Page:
US officials gearing up for new talks with Iran said Friday a deal could be struck next week in the decade-long bid to rein in its nuclear program, but warned tough issues and Congress could still scupper the negotiations.
"We are going to work very hard next week. I don't know if we'll reach an agreement. I think it is quite possible that we can. But there's still tough issues to negotiate," a senior administration official told reporters.
The official also renewed pleas to skeptical US lawmakers not to slap more sanctions on Iran in the mistaken belief it would force the Islamic republic "to the point of capitulation" and the dismantling of all its nuclear activities.
"I personally don't believe surrender would come any time soon, it is a culture of resistance," said the official, warning that if there were new sanctions Iran "would move forward with its nuclear program ... and we would find ourselves with no other option but a military one."
Iranian Foreign Minister Mohammed Javad Zarif will join political directors from the six powers negotiating a freeze to Iran's suspect nuclear program for a new round of talks in the Swiss city from Wednesday.
This year's election of new Iranian President Hassan Rouhani, seen as a moderate, has given fresh impetus to the negotiations which had sputtered and stalled in recent years.
But many countries, including Israel, have warned that overtures from Iranians are merely a ploy to win sanctions relief, and that they are not really planning to halt uranium enrichment -- a first step towards arming a nuclear weapon.
At the end of three-day talks in Geneva the so-called P5+1 group presented a "stronger" and "improved" draft deal to Iran which had "greater clarity" on a number of issues.
The aim is to rein in Iran's uranium enrichment program and set up a system of strict verification and monitoring in return for relief from crippling sanctions while all sides negotiate a final deal over the next six months.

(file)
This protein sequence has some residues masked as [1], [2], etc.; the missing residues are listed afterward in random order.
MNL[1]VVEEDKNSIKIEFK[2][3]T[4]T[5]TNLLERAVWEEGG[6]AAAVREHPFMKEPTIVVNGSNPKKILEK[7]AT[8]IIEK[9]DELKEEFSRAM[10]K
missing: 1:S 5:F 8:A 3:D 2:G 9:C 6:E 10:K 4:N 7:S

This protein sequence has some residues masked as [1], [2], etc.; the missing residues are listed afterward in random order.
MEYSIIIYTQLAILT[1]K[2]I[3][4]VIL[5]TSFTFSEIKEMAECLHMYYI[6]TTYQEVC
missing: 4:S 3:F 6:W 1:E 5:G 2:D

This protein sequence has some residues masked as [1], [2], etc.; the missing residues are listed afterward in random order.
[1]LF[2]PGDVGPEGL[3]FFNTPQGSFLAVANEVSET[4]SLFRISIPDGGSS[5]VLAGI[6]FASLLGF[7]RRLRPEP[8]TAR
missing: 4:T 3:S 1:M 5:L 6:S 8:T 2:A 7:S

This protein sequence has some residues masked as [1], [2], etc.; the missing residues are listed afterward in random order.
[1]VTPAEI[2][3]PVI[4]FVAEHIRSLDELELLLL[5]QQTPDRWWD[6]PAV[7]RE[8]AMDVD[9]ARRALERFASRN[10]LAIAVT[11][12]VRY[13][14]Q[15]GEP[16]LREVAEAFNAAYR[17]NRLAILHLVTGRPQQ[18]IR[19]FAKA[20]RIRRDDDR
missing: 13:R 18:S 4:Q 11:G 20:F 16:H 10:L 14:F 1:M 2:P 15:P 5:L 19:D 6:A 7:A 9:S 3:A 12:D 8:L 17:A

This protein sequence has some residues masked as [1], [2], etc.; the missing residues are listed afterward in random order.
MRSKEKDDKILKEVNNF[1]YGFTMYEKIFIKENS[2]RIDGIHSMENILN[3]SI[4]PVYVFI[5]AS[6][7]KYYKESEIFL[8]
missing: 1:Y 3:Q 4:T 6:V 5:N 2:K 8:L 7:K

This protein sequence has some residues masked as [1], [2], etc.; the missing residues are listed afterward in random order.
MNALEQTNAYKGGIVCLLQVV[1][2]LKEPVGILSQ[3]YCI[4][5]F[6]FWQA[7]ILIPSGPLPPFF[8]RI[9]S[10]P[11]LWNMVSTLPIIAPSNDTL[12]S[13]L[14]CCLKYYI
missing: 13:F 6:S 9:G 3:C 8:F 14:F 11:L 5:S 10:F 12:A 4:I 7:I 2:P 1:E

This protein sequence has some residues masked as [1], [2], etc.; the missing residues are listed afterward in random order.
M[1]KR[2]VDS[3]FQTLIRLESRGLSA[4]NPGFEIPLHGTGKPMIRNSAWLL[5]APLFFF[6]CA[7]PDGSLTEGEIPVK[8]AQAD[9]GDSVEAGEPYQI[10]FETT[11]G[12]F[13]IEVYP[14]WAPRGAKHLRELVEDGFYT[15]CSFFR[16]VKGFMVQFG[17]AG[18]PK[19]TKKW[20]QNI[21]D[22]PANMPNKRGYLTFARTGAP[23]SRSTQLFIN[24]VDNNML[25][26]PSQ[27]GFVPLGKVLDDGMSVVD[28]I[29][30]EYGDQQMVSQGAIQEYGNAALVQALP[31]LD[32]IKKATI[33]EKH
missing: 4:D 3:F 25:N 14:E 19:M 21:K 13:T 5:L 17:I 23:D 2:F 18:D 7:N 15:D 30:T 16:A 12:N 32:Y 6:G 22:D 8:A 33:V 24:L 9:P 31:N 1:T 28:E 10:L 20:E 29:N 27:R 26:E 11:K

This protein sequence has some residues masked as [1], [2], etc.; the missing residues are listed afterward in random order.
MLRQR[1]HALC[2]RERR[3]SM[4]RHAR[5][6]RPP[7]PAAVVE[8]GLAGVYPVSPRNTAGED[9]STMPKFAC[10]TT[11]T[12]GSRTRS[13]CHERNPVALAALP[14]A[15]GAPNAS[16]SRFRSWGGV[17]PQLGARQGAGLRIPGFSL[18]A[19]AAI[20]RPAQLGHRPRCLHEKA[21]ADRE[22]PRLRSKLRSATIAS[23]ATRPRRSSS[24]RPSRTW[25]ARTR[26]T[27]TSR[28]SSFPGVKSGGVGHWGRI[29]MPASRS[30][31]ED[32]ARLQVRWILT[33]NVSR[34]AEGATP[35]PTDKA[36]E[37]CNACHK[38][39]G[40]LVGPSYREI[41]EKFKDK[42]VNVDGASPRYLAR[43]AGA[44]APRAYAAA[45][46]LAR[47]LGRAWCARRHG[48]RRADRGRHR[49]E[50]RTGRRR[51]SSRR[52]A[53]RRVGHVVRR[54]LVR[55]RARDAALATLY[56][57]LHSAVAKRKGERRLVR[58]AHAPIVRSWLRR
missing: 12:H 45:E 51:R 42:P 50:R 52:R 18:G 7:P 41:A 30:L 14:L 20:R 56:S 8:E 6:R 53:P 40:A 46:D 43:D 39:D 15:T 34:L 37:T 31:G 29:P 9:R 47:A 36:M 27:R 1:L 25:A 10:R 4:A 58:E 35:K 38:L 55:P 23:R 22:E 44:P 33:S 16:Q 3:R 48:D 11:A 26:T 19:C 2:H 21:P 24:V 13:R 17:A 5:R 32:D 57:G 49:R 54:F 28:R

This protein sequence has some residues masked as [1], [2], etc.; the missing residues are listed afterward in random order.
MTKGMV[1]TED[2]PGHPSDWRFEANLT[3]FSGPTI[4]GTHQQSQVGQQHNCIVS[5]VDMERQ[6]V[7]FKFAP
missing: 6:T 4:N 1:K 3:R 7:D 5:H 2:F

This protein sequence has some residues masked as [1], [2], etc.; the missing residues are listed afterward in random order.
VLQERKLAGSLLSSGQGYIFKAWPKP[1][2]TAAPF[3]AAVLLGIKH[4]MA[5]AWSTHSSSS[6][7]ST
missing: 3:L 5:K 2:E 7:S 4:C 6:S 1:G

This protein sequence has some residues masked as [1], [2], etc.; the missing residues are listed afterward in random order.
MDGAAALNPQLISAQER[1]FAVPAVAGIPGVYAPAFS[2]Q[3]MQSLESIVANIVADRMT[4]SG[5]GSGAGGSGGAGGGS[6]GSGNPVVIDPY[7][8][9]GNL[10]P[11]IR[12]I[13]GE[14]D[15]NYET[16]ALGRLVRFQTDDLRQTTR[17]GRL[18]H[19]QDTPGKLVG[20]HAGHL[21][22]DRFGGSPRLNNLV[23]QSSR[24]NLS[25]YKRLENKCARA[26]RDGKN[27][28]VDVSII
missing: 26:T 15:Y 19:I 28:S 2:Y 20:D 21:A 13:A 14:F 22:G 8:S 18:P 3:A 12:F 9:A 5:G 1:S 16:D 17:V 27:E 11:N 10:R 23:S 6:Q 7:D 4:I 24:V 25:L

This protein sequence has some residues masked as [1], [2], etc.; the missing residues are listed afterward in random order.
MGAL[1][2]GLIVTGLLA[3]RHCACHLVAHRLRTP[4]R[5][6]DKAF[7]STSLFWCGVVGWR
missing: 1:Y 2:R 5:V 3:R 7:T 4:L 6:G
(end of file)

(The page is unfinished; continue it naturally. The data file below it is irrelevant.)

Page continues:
But the negotiations ended in the early hours last Saturday "because I think the parties, particularly Iran, felt they needed to go back and look at this document which was quite tough, consider it and come back to negotiations," the US official said.
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The official downplayed reports of divisions among the P5+1, comprised of the five nuclear powers Britain, France, China, Russia and the United States, as well as Germany, saying it was normal that each capital had weighed in with changes to the document.
And while officials stuck to an agreement not to reveal any details of the proposal, it is understood it would give Iran access to "a very small fraction" of its assets frozen in bank accounts around the world.
"Iran has approximately $100 billion in reserves, the vast majority of which is overseas. They have limited or no access to that reserve," another senior administration official said.
Iranian oil exports have fallen to around a million barrels a day, "dramatically down from an average of about two and a half million barrels a day in 2011," he said.
"These declining exports are costing Iran up to $5 billion a month, and have cost Iran along with our other sanctions about $120 billion," he said.
"So the relief that we are considering as part of the initial phase would be limited, temporary, targeted and reversible," he said, insisting the core structure of sanctions would stay in place.
Shooting down reports that the US and world powers were planning a major package of sanctions relief, he said "it would come nowhere near helping Iran escaping the hole that we've put them in," adding it was "way south" of reports that valued it at $15 billion or $30 billion.
Since returning from Geneva, officials have been locked in "hard" discussions with US lawmakers seeking to head off a new sanctions.
"Further sanctions as this moment, not for all time perhaps because we don't know what Iran will do, but at this moment, further sanctions threaten the good faith of that negotiation, not just with Iran but with our partners," the first administration official said.
"The P5+1 believes these are serious negotiations, they have a chance to be successful. For us to slap a new set of sanctions in the middle of it they see as bad faith with them."